Without enough power for cooling systems, decay heat from the reactor cores of units 1, 2 and 3 has gradually reduced coolant water levels through evaporation. The consequent increase in pressure in the coolant circuit can be managed via pressure release valves. However, this leads to an increase in pressure within the reactor building containment. Tepco has said that the pressure within the containment of Fukushima Daiichi 1 has reached around 840 kPa, compared to reference levels of 400 kPa.

    The company has decided to manage this "for those units that cannot confirm certain levels of water injection" by means of a controlled release of air and water vapour to the atmosphere. Because this water has been through the reactor core, this would inevitably mean a certain release of radiation. The IAEA said this would be filtered to retain radiation within the containment. Tepco has confirmed it was in the process of relieving pressure at unit 1 while preparing to do the same for units 2 and 3

    Explosion

    Television cameras trained on the plant caputured a dramatic explosion surrounding unit 1 at around 6pm. Amid a visible pressure release and a cloud of dust it was not possible to know the extent of the damage. The external building structure does not act as the containment, which is an airtight engineered boundary within. The status of the containment is not yet known.

    Monitoring of Fukushima Daiichi 1 had previously shown an increase in radiation levels detected emerging from the plant via routes such as the exhaust stack and the discharge canal.

    Over the last several hours evacuation orders for local residents have been incrementally increased and now cover people living within ten kilometres of the power plant.

    Raised temperatures

    Meanwhile at adjacent Fukushima Daini, where four reactors have been shut down safely since the earthquake hit, Tepco has notified government of another emergency status.

    Unit 1's reactor core isolation cooling system had been operating normally, and this was later supplemented by a separate make-up water condensate system. However, the latter was lost at 5.32am local time when its suppression chamber reached 100C. This led Tepco to notify government of another technical emergency situation.

    Tepco has announced it has decided to prepare for controlled releases to ease pressure in the containments of all four units at Fukushima Daini.

    A three kilometre evacuation is in progress, with residents in a zone out to ten kilometres given notice of potential expansion.

    Workers

    A seriously injured worker was trapped within unit 1 in the crane operating console of the exhaust stack. Breathing and a pulse could not be confirmed, Tepco said as it considered a rescue. At unit 3 one worker is known to have received a radiation dose of 106 mSv.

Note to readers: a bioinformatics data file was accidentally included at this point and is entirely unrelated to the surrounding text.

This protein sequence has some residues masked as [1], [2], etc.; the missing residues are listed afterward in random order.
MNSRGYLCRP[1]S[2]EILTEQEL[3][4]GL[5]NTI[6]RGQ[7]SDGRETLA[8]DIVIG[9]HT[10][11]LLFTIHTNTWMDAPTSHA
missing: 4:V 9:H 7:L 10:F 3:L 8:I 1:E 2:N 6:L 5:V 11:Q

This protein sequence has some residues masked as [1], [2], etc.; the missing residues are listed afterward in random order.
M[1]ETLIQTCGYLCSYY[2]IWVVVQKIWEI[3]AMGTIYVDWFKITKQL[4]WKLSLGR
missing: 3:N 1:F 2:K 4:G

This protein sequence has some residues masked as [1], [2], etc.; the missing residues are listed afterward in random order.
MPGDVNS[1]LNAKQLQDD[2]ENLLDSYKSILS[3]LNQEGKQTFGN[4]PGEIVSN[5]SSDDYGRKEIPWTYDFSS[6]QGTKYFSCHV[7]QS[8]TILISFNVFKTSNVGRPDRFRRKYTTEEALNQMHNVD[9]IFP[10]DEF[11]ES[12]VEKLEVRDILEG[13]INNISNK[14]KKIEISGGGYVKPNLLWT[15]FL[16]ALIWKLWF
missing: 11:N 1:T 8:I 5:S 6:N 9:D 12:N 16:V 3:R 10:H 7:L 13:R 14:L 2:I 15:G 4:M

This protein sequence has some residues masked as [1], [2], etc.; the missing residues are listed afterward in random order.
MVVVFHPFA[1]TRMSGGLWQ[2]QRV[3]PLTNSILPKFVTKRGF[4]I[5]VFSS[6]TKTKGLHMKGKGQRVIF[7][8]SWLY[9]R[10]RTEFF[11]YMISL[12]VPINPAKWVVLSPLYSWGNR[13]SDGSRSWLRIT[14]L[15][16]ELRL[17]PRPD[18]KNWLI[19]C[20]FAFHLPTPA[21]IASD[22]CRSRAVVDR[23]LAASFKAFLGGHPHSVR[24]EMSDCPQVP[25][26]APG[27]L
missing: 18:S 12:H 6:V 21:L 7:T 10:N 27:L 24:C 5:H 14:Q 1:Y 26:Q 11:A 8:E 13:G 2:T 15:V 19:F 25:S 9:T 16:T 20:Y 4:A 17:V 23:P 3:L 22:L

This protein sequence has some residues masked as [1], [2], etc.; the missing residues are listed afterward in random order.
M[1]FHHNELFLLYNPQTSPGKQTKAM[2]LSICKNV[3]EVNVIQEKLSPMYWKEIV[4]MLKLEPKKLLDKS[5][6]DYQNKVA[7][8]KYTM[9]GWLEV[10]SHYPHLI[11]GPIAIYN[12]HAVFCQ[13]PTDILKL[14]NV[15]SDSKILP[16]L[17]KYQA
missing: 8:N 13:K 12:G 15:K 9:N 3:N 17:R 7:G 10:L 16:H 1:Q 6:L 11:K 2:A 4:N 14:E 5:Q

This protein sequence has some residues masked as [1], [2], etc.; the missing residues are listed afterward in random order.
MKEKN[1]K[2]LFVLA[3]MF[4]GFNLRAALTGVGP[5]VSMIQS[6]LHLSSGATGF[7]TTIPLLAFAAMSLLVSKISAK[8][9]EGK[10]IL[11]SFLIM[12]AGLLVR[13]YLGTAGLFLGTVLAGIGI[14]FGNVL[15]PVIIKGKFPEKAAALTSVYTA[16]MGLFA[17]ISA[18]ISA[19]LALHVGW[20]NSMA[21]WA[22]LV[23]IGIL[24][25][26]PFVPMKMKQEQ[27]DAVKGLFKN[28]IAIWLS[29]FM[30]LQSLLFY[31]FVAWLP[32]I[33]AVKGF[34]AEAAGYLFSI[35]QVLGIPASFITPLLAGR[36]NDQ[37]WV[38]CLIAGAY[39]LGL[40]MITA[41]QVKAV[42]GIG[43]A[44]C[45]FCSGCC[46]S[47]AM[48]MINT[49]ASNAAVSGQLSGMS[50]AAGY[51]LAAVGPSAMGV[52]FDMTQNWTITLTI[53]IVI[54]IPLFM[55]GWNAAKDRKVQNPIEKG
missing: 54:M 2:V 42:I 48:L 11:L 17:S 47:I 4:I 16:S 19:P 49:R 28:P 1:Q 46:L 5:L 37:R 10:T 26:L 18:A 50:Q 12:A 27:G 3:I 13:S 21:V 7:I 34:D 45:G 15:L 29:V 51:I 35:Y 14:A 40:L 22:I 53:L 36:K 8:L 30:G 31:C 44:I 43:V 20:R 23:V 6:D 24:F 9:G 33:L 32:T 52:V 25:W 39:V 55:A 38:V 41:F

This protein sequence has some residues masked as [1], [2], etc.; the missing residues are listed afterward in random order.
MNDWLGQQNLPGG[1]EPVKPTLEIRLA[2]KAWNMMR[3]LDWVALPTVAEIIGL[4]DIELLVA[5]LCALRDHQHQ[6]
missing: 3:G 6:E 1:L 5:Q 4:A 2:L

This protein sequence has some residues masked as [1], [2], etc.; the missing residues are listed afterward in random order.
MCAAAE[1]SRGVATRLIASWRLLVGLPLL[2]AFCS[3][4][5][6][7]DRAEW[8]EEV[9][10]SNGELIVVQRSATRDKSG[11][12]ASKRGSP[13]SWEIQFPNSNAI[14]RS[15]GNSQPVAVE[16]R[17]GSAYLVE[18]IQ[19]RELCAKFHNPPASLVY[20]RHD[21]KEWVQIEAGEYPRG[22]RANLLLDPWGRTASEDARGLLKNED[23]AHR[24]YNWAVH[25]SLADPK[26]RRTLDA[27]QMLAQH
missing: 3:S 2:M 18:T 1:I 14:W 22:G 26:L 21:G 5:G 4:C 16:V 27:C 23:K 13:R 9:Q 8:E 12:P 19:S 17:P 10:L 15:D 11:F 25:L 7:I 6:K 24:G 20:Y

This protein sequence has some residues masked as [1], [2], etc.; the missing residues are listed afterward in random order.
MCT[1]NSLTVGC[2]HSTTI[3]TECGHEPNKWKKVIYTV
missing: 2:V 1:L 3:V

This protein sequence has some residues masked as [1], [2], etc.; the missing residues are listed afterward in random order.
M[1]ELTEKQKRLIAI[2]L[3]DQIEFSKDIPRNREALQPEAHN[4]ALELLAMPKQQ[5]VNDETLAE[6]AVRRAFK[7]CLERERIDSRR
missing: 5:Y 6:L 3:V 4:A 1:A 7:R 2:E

Researched and written

    by World Nuclear News

    Fukushima Daiichi
    Unit 1
    - 439 MWe BWR, 1971
    - Automatically shut down
    - Water level decreasing
    - Pressure release implemented
    - Explosion observed with unknown
    effect
    Unit 2
    - 760 MWe BWR, 1974
    - Automatically shut down
    - Water level lower but steady
    - Preparations for pressure release
    Unit 3
    - 760 MWe BWR, 1976
    - Automatically shut down
    - Preparations for pressure release
    Unit 4
    - 760 MWe BWR, 1978
    - Shut for periodic inspection

    Unit 5
    - 760 MWe BWR, 1978

    - Shut for periodic inspection
    Unit 6
    - 1067 MWe BWR, 1979
    - Shut for periodic inspection

    Fukushima Daini
    Unit 1
    - 1067 MWe BWR, 1982
    - Automatically shut down
    - Offsite power available
    - Water level stable
    - Preparations for pressure release
    Unit 2
    - 1067 MWe BWR, 1984
    - Automatically shut down
    - Offsite power available
    - Water level stable
    - Preparations for pressure release
    Unit 3
    - 1067 MWe BWR, 1985
    - Automatically shut down
    - Offsite power available
    - Water level stable
    - Preparations for pressure release
    Unit 4
    - 1067 MWe BWR, 1987
    - Automatically shut down
    - Offsite power available
    - Water level stable
    - Preparations for pressure release
    ____________
    "Dumb all over, a little ugly on the side." -- Frank Zappa
    "Your right to hold an opinion is not being contested. Your expectation that it be taken seriously is." -- Jason Thompson
    "This is really very simple, but unfortunately it's very complicated." -- publius

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    Quote Originally Posted by Jens View Post